So, this situation presents the Peter and Ann with two possibilities, which are both utterly impossible: the four people either committed suicide and the door magically locked itself, before the key miraculously vanished, or there was a fifth person present in the cottage – who somehow managed to lock the door and disappeared with the key from "a house surrounded by snow without leaving any tracks." An intriguing premise and the solution was only slightly soiled by the clumsily handling of an important clue, which has always been weakness of Verner. Yes, "the snow trick" is not terribly original and have come across a very similar solution recently, but, somehow, I didn't mind that here. That has very much to do with the identity of the murderer and strong motive.
I thought I would never come across characters more deserving of murder than the "victims" from Nicholas Brady's The Fair Murder (1933) and Agatha Christie's The Murder on the Orient Express (1934), but Verner served his reader four of such human abominations. This aspect reinforced many of the weak points of the overall plot and held the story together in the end.
The no-footprint-in-the-snow is, as mentioned above, hardly a classic of its kind and the second half of the book is written in the lurid style of the sensational, pulpy occult thrillers littered with adjectives (beastly, blasphemous, diabolically, horrible, etc), but the murderer and motive made up for a lot. I thought the vigilante mob scenes and the Biblical event that ravaged the region towards the end was a nice touches to the story.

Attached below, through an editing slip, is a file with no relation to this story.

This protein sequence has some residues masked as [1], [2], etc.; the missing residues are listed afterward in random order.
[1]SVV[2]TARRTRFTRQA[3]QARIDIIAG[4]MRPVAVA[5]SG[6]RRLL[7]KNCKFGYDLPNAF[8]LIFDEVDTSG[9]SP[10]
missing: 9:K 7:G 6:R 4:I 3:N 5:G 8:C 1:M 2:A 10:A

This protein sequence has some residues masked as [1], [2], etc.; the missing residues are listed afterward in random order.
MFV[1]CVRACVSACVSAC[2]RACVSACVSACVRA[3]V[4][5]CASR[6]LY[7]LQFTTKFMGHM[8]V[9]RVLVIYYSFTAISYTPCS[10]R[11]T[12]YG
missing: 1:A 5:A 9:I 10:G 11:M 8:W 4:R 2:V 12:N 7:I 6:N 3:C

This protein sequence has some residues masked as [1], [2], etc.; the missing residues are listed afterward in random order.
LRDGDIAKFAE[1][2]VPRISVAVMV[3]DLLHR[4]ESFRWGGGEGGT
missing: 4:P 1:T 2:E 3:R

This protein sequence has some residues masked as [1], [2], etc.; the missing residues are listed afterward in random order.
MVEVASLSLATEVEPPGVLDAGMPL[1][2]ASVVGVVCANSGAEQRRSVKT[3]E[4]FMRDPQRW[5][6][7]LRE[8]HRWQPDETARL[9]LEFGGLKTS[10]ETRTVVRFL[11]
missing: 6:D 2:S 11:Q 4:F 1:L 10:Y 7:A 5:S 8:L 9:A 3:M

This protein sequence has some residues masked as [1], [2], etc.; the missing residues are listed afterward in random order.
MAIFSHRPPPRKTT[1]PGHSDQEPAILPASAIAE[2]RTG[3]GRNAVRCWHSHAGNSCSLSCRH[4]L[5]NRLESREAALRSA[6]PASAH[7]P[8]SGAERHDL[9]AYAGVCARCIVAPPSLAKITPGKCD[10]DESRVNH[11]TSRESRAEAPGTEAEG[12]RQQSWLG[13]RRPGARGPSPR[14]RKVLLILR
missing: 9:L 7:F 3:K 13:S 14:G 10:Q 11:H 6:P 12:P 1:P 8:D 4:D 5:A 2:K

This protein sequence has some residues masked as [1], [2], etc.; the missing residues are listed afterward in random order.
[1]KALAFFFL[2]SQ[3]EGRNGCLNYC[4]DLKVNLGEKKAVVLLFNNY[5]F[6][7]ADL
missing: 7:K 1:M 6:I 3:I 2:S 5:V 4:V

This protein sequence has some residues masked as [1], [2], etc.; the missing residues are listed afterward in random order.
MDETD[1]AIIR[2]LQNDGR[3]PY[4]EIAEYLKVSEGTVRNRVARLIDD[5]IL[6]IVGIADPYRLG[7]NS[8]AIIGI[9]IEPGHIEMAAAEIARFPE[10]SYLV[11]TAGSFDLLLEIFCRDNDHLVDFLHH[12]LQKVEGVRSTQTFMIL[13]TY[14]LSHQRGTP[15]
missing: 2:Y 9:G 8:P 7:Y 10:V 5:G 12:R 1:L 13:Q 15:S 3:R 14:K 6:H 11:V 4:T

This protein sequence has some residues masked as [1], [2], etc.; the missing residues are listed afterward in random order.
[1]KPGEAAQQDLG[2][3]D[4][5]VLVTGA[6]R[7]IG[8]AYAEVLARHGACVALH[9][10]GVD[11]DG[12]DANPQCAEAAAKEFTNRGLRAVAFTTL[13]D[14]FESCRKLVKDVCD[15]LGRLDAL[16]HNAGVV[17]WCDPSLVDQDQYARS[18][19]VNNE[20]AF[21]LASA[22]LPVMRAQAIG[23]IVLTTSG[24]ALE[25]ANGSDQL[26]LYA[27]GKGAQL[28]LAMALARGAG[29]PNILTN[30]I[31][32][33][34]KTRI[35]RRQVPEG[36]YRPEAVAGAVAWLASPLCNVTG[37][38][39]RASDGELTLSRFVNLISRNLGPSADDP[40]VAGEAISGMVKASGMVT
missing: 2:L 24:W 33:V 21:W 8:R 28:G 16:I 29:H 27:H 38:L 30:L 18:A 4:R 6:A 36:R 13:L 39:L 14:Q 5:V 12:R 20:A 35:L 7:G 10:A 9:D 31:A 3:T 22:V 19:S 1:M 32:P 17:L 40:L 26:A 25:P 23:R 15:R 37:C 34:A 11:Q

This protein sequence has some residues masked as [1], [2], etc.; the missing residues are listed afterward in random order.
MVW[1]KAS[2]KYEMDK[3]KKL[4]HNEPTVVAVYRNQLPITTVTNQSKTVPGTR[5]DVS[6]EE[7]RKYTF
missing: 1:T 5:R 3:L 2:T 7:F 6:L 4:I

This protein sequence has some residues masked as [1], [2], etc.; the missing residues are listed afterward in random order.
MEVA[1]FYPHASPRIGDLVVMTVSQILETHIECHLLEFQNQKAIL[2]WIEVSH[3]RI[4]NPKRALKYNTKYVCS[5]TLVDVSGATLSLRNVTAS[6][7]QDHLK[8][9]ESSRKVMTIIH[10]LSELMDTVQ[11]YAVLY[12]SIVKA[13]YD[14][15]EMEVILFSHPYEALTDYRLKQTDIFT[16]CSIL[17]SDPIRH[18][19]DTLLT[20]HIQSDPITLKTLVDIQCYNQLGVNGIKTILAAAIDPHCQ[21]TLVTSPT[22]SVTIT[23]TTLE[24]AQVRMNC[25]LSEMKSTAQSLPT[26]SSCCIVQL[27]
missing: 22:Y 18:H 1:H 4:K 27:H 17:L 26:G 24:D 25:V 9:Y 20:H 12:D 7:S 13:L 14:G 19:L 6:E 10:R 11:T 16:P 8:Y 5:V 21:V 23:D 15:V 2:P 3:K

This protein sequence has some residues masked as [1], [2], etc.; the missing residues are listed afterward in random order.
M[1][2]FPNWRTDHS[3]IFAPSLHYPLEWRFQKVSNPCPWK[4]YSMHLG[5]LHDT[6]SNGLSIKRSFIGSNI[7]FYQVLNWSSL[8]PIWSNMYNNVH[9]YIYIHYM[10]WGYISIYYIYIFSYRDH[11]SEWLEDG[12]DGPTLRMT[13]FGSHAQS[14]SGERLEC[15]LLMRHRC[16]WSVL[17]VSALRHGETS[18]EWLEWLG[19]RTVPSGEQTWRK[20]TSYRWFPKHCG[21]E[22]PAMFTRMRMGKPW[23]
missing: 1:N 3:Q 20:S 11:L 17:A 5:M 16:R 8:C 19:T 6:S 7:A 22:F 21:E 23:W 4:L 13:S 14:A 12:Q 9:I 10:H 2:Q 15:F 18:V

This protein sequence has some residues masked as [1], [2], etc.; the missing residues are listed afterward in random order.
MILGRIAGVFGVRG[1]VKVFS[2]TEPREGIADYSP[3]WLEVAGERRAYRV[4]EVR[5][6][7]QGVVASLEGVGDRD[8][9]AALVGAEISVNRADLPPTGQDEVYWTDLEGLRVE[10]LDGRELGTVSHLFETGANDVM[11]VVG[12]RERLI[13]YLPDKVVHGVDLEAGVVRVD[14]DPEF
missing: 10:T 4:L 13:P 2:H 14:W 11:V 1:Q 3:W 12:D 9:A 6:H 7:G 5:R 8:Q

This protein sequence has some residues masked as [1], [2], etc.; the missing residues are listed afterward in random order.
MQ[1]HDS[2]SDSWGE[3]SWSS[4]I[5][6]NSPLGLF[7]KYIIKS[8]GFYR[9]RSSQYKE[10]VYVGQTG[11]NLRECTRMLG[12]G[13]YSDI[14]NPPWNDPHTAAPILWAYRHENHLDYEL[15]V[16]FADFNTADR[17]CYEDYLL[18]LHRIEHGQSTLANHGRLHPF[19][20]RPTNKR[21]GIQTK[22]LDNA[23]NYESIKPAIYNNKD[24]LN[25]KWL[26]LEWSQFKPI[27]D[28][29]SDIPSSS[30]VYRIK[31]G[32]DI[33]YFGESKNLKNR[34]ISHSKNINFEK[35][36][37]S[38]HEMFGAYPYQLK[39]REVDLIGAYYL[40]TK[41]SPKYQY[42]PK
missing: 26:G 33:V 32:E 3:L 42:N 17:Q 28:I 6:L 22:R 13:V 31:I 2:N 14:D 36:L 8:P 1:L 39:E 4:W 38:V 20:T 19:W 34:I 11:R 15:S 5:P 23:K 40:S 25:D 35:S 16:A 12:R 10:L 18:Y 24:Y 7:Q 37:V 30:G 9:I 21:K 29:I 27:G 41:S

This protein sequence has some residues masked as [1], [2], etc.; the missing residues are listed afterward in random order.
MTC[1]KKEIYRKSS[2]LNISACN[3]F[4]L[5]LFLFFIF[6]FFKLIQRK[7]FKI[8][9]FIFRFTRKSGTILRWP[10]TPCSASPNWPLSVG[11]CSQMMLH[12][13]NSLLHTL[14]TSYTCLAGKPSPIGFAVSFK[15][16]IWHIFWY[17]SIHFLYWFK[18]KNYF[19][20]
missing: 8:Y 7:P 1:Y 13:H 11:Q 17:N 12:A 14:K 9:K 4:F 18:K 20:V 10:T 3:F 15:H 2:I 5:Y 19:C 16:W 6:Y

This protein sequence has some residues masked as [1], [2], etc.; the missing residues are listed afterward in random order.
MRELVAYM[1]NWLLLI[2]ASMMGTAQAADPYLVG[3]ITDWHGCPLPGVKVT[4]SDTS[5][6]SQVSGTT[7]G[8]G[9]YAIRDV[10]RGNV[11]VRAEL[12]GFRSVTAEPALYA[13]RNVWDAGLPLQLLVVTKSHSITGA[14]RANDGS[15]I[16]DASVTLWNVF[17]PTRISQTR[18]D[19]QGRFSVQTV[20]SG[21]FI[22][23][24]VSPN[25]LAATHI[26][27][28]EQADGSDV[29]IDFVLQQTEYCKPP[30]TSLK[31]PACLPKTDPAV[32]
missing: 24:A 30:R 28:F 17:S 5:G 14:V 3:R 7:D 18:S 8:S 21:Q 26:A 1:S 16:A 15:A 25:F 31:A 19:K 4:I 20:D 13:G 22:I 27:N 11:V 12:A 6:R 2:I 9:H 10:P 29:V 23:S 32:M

They Walk in Darkness stands as one of the darkest, highly unconventional and spellbinding village mysteries, written by a professional story-teller, but not everyone is going to appreciate what Verner tried to accomplish here – either because the plot has its weaknesses or the unpleasant subject matter. This makes hard to unhesitatingly recommend the book to everyone. That being sad, if you liked Gladys Mitchell's The Devil at Saxon Wall (1935) and Ellery Queen's The Glass Village (1954), both equally unconventional, you'll probably find They Walk in Darkness a fascinating and rewarding read.
And on a final, related note: when reading the book, I came up with an alternative solution to the impossible murders in Witch's House. An alternative solution that in no way resembles the actual explanation and wanted to share it with you. My solution placed two people inside the cottage, before the snow began to fall, which are the murderer and one of the four victims. They are preparing the cottage for their devil's banquet. When the snow stops falling, the other three arrive and, when they're dead, the murderer leaves the cottage by walking backwards – creating a fourth track of prints in the snow. Yes, I know walking backwards in the snow is an old, tired and hacky trick, but, usually, this trick is done by retracing a previously created trail of footprints. In this case, the murderer leaves an untempered track that's simply misinterpreted.